If you’re really having trouble focusing on your own, think about whether it would help to study with a friend. This can work really well – you can bounce off one another, quiz and explain things you don’t understand. The ideal way to do it is to split the work, each do your bit and then share notes and knowledge before attempting some exam questions. However, if you’re not serious about focusing do not waste a friend’s time. Likewise, if your study partner is distracting you, forget it.

Remember, even if you’re completely unable to retrieve the situation, high points are not the only route to college, if college is where you want to be. People do post-Leaving Cert courses and enter college through alternative routes all the time. The system is a ladder and you can generally get as far as you want with a bit of hard work. If college isn’t for you, you have that in common with all manner of successful people like Simon Cowell, Seth Rogen, Eminiem and Richard Branson.

Tips if you’re okay but wishing you had done more by now:

You probably know more than you think. Now is the time to focus, not to throw in the towel.

Clare Grealy, Irish teacher in the Institute of Education advises: Don’t prioritise any one subject. All subjects that a student intends using for their calculation of points should get equal time. This being the case I would allow two hours each weekend for each subject and around 30 to 40 minutes per night in studying what was covered on that day in the classroom.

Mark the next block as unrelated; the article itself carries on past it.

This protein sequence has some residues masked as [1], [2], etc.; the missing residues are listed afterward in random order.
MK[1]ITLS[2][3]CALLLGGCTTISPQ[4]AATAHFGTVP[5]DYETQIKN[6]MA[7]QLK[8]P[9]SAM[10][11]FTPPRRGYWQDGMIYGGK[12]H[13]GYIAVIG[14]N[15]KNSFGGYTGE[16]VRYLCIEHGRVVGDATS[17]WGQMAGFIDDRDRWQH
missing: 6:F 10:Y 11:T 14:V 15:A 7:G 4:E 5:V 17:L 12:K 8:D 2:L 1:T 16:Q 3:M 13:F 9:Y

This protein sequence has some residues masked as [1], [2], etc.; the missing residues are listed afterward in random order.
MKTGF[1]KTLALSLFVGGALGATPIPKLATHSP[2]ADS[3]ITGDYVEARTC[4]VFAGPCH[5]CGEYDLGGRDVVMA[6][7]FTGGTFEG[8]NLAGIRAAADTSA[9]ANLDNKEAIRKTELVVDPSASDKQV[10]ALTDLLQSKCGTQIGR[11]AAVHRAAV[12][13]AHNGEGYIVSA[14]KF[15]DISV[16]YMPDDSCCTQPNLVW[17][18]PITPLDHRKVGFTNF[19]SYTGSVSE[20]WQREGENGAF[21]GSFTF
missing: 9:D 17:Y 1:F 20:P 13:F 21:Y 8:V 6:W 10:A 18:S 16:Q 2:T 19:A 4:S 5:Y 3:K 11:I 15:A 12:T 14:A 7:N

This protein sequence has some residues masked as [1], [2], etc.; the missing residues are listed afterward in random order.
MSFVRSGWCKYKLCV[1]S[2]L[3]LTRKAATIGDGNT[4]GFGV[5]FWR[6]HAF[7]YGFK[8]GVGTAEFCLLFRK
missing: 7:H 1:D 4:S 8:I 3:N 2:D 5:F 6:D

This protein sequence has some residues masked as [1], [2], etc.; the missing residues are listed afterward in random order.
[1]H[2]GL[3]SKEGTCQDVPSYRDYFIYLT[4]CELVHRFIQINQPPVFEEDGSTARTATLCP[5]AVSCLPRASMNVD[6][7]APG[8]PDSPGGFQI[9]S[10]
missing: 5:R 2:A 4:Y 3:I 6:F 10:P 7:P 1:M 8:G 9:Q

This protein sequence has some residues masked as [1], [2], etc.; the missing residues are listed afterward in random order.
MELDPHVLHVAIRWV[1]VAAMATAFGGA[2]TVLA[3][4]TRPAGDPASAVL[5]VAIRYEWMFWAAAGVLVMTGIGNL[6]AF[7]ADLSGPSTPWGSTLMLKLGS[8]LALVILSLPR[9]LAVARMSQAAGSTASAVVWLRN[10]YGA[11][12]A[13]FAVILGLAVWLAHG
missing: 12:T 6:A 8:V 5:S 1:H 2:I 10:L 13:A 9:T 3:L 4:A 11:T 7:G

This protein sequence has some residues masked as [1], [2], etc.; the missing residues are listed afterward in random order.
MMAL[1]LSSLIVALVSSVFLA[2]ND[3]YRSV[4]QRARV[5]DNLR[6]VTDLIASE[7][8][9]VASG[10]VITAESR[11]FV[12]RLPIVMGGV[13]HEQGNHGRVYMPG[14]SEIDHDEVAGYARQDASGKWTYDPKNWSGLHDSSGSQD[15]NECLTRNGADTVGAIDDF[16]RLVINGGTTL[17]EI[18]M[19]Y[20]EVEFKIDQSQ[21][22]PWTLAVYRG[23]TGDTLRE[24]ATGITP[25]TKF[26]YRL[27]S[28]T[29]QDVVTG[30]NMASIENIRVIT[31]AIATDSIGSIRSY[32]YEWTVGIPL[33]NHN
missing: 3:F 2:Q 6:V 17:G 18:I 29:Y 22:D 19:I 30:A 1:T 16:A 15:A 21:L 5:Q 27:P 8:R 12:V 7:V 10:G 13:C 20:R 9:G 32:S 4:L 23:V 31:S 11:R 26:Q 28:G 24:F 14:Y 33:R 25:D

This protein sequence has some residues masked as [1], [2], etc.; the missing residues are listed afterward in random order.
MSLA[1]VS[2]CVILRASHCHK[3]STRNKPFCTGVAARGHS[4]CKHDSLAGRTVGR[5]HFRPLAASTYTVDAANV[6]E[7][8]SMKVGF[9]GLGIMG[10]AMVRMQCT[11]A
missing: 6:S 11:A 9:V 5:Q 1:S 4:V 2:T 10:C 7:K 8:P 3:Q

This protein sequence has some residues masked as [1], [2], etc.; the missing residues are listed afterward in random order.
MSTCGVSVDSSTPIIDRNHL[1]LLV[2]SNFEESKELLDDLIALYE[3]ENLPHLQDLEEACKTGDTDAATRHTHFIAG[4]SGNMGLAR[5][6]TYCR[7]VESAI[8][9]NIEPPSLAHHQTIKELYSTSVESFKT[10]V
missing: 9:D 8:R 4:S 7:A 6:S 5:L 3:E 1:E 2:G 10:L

Learn from the mock exams. Examine your answers. Where did you go wrong? How could you have done better? Any obvious mistakes? After the actual exams, post mortems are a terrible idea. Right now, they can be very helpful.

Summarise your notes. Use key words to see what you remember about a topic. One idea will spark off another. If you get stuck, go back to the books. Don’t give up. The more you relearn, the more you will recall. advises: Write down key concepts you have to learn on small sheets of paper followed by examples of how they are used. Post these sheets around your house - by your bed, on the toilet door, in front of the CD collection. This kind of immersion helps with remembering things like equations, quotes and foreign languages.

Do not cut corners. Almost every year in The Irish Times, we hear about what’s tipped to come up in the poetry section of the English paper. Many, many times, the tipped poet hasn’t come up and there is outrage, devastation and plenty of upset, but honestly, who’s to blame for that? Don’t rely on tips. Have a back up plan.

Finding it hard to fit in all the work? How much time do you spend on the internet? Half an hour in the morning, an hour in the evening? It all adds up. Two hours a day is 14 per week – 56 per month. Imagine if you were to spend just half of that revising.